Saturday, March 28, 2020

Charter critics reject referendum result, note ‘suspicious count’

Aug 09. 2016
Anti-referendum academics and activists call for Sunday
Anti-referendum academics and activists call for Sunday
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AN ANTI-REFERENDUM group that boycotted Sunday’s vote yesterday said the results should not be accepted.
The entire referendum process had not been free and fair from the beginning, the Group of Comrades said yesterday. 
Speaking at a public seminar titled “How to Interpret the Referendum Result” at Thammasat University’s Tha Prachan campus, Jitra Kothachat, a political activist who announced a boycott of the vote, said the process had been “corrupted” since the 2007 Constitution was revoked. 
In the run-up to the vote, free and fair campaigns were not permitted by the state, resulting in very limited knowledge about the charter and the referendum, she said. 
“Although efforts were made by the anti-charter groups including the New Democracy Movement [NDM], their voices did not reach the general public. They only echoed inside some universities and on some people’s Facebook news feeds,” Jitra said. 
On the other side, the state had the resources to advertise the draft through mechanisms such as local administrative officials, she said. 
Sastharam Thammabudsadee, another political scientist from Thammasat, said the referendum was unfair because it forced people to choose between two poor choices – and the National Council for Peace and Order (NCPO) staying in power either way. 
The academic said he rejected the result on those grounds and encouraged other groups including the NDM to do the same. 
Sastharam said it should not have been called a “referendum” in the first place because people from different factions had not been allowed to exchange views and the public had not been sufficiently informed.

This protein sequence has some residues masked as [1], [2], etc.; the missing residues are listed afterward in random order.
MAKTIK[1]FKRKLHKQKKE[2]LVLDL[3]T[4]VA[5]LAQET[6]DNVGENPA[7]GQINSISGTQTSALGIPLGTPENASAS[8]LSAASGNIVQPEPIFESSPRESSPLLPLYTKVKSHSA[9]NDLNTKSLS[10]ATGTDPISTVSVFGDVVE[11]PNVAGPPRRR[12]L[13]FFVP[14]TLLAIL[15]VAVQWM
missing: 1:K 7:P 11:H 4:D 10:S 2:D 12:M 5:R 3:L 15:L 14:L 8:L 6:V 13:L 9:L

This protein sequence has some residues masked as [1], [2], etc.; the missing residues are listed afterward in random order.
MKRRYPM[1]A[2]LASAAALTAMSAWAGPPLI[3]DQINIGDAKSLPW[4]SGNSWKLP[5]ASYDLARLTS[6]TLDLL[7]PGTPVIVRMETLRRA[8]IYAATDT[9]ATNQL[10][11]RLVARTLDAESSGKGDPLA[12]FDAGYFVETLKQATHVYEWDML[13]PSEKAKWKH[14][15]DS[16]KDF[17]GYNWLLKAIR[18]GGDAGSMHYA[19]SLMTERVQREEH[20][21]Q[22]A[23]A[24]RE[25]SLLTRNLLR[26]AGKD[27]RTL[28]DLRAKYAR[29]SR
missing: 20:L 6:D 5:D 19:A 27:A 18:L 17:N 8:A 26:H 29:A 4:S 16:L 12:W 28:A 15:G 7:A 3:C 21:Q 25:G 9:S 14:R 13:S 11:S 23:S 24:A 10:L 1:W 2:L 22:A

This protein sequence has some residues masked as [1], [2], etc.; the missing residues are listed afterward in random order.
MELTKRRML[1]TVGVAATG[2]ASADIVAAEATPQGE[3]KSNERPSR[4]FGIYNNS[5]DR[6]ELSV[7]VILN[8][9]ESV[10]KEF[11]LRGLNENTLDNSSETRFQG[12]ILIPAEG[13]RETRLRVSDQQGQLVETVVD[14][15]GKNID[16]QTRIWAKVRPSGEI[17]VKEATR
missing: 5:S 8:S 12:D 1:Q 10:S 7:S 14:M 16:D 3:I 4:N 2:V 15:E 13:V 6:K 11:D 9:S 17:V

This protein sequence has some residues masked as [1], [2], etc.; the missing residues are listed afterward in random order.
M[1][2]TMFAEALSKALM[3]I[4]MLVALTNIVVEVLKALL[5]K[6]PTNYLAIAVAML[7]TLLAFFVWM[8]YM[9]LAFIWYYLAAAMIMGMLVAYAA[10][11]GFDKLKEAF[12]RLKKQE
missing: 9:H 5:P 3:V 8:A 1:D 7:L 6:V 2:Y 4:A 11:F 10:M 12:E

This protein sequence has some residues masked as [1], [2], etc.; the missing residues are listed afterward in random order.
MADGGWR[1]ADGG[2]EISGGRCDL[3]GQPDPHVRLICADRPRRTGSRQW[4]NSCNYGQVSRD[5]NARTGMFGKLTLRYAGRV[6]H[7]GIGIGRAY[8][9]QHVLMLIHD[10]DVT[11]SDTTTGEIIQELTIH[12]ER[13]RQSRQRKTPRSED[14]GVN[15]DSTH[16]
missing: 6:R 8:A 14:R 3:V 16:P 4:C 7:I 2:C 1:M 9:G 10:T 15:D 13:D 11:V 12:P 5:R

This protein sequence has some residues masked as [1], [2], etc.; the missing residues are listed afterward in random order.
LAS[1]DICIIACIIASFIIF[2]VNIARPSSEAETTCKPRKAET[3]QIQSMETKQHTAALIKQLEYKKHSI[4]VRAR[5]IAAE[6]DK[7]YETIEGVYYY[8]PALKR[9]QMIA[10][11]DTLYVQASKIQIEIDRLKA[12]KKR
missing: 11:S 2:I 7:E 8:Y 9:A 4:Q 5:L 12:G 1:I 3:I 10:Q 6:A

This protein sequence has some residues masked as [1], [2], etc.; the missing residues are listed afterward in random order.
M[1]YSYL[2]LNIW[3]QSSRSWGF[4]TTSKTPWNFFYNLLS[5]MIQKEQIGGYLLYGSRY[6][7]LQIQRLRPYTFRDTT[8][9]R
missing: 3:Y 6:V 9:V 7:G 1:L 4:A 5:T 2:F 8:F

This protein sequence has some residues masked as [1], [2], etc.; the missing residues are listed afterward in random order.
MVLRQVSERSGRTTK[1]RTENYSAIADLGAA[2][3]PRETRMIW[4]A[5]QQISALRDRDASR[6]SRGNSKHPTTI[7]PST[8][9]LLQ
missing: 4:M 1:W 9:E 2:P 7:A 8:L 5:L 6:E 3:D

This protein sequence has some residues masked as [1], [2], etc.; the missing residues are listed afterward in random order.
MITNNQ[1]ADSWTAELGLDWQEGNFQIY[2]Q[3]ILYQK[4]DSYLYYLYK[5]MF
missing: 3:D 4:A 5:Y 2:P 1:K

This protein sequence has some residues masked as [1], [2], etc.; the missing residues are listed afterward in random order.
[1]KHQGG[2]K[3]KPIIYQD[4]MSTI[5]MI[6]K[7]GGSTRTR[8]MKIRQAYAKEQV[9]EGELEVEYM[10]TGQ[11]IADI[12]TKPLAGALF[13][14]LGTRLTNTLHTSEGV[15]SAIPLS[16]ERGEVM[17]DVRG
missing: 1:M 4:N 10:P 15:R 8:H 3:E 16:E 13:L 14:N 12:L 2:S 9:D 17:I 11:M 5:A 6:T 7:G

However, Sastharam said people should not be discouraged or disheartened by the result and urged them to continue the fight against what they viewed as an undemocratic regime. 
“Although the charter passed the vote, we can still criticise it if it does not foster a more democratic regime,” he said. 
Big parties such as Pheu Thai had not done enough in calling for a free and fair process and therefore could not be relied upon, he said. 
Sastharam said one solution could be that political activists form their own parties to promote their own agendas. 
Political activist Rakchart Wongatichart, who is associated with the NDM, said the referendum’s transparency was questionable, pointing out that international observers had not been given a chance to properly monitor the process. 
He added that a video clip showing polling staff counting ballots in a suspicious manner has been circulated. A staff member reportedly did not announce ballot results out loud and turned his back to observers at the front of the polling station, Rakchart said. 
“And that is just one case. We do not know how many there are that we might not know of,” the activist said.

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